What Determines How a Deck Behaves When Aging? 

The aging behavior of wood stains mainly depends on the two factors:

Stains Types

Stains can be water-based or oil-based-based in type.

Stain Formulation

Stains can come in semi transparent, transparent, semi-solid, and solid formulas. 

Transparent stains allow the wood grain, texture, and color to remain visible. On the other hand, solid staining tends to mask the wood grain and color, leaving only the texture.

Stripping Versus Cleaning Your Deck Before Restaining

You can strip or clean your deck before restaining. Despite the preparation method you select, they involve different procedures and levels of efficiency.

Image courtesy: Sealer&stain

1. Application Process

You’ll apply a stripping solvent to the deck surface where you want to remove the stain and leave it on for some time to react with the deck stain and loosen it. 

Once the cocktail emulsifies, you can then use a scraper to strip off the debris and finish with steel wool and sandpaper or wash the surface. 

In most cases, you will need to apply a neutralizer on wood after stripping stains from it using a chemical stripper. The neutralizer helps restore the wood’s pH before you finish.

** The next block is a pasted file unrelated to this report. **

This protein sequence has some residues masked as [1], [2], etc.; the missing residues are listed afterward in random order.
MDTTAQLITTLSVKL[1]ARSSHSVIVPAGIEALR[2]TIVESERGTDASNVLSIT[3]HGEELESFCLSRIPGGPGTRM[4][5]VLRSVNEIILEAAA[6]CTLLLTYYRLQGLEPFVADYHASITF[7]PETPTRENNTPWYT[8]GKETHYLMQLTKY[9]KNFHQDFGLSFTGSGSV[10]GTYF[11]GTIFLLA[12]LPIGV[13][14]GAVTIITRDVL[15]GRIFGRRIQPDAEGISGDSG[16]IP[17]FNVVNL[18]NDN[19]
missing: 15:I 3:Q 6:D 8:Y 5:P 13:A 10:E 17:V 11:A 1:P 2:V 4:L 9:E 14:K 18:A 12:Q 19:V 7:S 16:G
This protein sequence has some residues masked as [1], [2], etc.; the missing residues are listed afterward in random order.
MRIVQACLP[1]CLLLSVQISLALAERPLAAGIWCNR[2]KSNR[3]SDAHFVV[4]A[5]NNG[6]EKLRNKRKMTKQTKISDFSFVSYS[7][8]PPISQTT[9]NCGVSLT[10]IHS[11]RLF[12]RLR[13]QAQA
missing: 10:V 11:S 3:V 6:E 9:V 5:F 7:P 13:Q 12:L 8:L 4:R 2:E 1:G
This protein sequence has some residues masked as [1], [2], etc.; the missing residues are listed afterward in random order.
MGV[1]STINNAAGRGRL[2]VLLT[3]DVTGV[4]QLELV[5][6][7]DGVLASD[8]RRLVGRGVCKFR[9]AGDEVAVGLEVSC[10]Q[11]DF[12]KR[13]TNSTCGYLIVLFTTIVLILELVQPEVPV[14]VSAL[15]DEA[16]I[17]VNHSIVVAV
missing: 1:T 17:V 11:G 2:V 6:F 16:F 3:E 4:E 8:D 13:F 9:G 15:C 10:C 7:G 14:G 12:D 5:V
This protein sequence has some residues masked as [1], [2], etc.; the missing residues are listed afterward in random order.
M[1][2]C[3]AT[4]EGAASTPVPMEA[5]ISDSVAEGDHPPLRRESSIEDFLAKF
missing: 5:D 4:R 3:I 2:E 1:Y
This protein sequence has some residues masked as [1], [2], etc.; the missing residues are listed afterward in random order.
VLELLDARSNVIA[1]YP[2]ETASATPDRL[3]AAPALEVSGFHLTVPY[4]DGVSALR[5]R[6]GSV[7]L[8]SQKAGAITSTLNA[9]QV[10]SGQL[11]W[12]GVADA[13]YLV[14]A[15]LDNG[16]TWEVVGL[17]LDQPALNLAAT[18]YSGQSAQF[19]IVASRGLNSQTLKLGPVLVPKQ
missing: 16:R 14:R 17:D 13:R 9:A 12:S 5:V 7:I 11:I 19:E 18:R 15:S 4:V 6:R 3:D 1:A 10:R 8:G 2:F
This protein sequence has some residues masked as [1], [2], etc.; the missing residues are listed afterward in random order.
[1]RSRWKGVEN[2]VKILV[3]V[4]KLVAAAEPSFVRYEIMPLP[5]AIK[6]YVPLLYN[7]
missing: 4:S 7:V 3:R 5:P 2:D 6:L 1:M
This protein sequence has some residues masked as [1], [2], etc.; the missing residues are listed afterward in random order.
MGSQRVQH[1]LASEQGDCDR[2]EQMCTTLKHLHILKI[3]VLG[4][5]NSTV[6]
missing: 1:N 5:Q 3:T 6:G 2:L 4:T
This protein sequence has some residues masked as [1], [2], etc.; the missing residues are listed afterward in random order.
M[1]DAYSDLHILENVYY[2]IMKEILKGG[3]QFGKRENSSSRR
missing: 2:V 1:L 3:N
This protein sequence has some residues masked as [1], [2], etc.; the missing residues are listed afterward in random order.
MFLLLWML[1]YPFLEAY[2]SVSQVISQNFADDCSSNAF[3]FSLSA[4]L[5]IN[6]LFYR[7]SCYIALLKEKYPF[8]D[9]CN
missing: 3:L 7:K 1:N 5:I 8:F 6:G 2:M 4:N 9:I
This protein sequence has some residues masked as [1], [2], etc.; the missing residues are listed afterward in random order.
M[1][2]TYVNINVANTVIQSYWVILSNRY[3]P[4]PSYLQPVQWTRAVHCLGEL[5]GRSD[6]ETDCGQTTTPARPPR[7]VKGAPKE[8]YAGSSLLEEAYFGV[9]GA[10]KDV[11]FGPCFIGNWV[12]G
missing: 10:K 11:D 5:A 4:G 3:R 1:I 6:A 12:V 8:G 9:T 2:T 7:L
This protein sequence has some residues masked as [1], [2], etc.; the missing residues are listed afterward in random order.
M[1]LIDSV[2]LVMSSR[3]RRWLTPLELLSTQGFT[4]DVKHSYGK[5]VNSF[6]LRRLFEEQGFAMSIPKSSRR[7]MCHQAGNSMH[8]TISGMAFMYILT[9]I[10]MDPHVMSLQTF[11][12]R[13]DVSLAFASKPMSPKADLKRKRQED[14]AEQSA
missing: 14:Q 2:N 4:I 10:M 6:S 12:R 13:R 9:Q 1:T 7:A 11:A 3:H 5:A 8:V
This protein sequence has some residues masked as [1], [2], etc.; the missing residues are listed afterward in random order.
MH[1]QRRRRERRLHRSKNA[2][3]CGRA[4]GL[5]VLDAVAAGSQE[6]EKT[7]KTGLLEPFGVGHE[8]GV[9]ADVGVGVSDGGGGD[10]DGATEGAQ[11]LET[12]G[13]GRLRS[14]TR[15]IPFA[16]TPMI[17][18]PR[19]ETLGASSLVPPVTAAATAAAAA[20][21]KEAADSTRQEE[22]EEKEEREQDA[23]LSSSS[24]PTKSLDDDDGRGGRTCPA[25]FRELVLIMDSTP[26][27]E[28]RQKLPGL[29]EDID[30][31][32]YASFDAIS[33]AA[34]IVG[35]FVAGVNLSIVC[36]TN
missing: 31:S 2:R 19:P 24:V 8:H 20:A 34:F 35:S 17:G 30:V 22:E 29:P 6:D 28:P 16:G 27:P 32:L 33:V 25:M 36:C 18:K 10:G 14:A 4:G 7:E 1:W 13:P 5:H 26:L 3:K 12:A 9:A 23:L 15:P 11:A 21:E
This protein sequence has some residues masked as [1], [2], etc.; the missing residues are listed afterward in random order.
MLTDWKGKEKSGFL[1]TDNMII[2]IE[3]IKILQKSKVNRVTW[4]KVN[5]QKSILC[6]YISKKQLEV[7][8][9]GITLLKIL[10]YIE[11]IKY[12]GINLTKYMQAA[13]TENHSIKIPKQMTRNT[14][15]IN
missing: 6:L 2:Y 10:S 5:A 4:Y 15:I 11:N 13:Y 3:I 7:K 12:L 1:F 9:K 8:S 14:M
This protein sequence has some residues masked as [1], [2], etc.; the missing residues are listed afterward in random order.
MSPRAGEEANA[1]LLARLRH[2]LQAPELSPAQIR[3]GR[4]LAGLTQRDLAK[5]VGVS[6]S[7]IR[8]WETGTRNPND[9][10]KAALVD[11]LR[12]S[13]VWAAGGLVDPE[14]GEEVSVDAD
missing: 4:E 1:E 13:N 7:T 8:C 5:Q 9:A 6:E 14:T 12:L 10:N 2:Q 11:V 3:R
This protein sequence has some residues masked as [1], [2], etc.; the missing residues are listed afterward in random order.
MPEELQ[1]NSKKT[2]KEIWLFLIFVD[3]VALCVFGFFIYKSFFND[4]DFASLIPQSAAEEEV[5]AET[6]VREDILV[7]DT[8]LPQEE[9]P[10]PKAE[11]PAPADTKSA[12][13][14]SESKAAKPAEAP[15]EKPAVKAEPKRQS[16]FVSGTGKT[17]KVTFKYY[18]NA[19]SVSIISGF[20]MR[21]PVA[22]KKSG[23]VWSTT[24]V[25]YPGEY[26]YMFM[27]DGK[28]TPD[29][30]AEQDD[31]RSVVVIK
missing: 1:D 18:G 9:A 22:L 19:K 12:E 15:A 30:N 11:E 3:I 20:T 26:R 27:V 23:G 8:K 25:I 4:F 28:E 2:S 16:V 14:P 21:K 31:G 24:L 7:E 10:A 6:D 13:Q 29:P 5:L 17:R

On the other hand, wood that is not severely weathered will benefit from simply cleaning it with an all-purpose deck cleaner containing a mild detergent. This is effective in removing dirt, dust, and grease, leaving the surface ready for re-staining.

2. Efficiency and Cost

Stripping can be costly because of the supplies and steps involved. When using a chemical stain stripper, you need to apply the cleaning solvent, let it stay for some time as recommended on its label before washing and rinsing the surface. 

Ideally, cleaning is a more straightforward process compared to stripping a deck, therefore efficient and cheap. It is less labor-intensive, less time-consuming, and less invasive to your decking material.